Thursday, December 8, 2016
After eleven years of marriage, I look back fondly on those moments from early in our relationship when we struggled to choose a place to eat because we cared so much about what the other person wanted. "No, you decide!" was the phrase passed back and forth between us. Now, there's hardly any discussion. "Where can the six of us go and leave the smallest destructive path in our wake?" When I read Jesus' words to John's disciples who come to ask if this messiah is the one upon whom God's people are waiting, I hear him saying, "You decide."
When we read Matthew 11:2-11 on Sunday, John the Baptist will be in jail. During his imprisonment, Jesus has grown in popularity. Even from his cell, John has heard about the exploits of this itinerant preacher and prophet. But John wants to know. Before he dies, John wants to know if, indeed, Jesus is the messiah that he and the rest of Israel have been looking for. So he sends his disciples to go and ask Jesus, but Jesus doesn't give them the straight reply that John (or we) might be looking for.
Jesus said to them, "Go and tell John what you hear and see: the blind receive their sight, the lame walk, the lepers are cleansed, the deaf hear, the dead are raised, and the poor have good news brought to them. And blessed is anyone who takes no offense at me." It's not exactly a "yes," but it gets pretty close. This is Jesus' own messianic understanding. He is the one whom the prophets foretold as bringing sight, healing, liberty, inclusion, and hope to God's people in distress. He's not the military leader. He's not the royal authority. He's not the priestly figure. He's not the Moses-like prophet. (Well, I suppose in some ways he's those things, too, but that's not what he had in mind.) He's the healer--physical, emotional, economic, and social. He never says it quite like this, but Jesus seems to imply, "Is that what you're looking for? If so, I'm your man. If not, that's on you."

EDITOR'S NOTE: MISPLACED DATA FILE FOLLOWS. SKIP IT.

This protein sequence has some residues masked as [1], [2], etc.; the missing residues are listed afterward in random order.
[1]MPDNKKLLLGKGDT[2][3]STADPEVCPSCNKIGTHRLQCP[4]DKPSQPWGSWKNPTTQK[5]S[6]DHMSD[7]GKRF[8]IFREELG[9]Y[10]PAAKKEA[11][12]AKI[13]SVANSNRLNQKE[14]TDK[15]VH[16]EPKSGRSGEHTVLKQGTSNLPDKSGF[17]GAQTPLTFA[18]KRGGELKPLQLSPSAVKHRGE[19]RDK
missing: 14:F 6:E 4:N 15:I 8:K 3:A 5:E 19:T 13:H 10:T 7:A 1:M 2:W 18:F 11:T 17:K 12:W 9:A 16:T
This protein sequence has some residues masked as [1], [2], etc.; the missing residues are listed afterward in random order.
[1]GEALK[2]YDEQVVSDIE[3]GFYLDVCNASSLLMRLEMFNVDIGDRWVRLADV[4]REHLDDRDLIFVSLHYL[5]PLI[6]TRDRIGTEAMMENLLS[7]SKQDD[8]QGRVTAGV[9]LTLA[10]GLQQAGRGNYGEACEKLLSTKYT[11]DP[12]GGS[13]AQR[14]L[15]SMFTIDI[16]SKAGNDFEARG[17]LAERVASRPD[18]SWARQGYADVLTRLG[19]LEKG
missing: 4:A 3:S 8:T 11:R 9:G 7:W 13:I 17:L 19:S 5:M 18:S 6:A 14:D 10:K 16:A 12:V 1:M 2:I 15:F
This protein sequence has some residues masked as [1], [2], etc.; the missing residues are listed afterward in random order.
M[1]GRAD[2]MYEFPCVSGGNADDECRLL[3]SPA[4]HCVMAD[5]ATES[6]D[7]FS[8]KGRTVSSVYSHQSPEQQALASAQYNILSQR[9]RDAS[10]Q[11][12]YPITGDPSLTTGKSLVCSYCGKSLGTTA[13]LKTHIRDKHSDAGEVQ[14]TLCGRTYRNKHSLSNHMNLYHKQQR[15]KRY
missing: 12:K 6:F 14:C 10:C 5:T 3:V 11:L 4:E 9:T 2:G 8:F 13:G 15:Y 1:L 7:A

We all know what the answer is. Matthew lets us know by using the term "Messiah" in the introduction to this passage (see Monday's post). As Matthew reconstructs the story, the purpose of John's question isn't to let us know that Jesus is the Messiah, it's to show us what sort of messiah he is. Thus, Jesus is saying to us, "I'm the healer. I'm the reconciler. I'm hope for those in distress. Am I your messiah? Am I the one on whom you've been waiting? You decide."
Are we waiting for a king who will wear a crown of gold and sit upon the throne of his ancestor David, or are we waiting for the one who will wear the crown of thorns and be lifted up upon the cross so that those who suffer, those who dwell in the darkness of sin and death, can be healed? Jesus isn't who we want him to be. He is not an idol for us to fashion in our own image--in the image of what we want the world's hopes to be. He is who he is. Go and tell the world what you see: Jesus came to heal the brokenness of the world. Is that what you've been waiting for?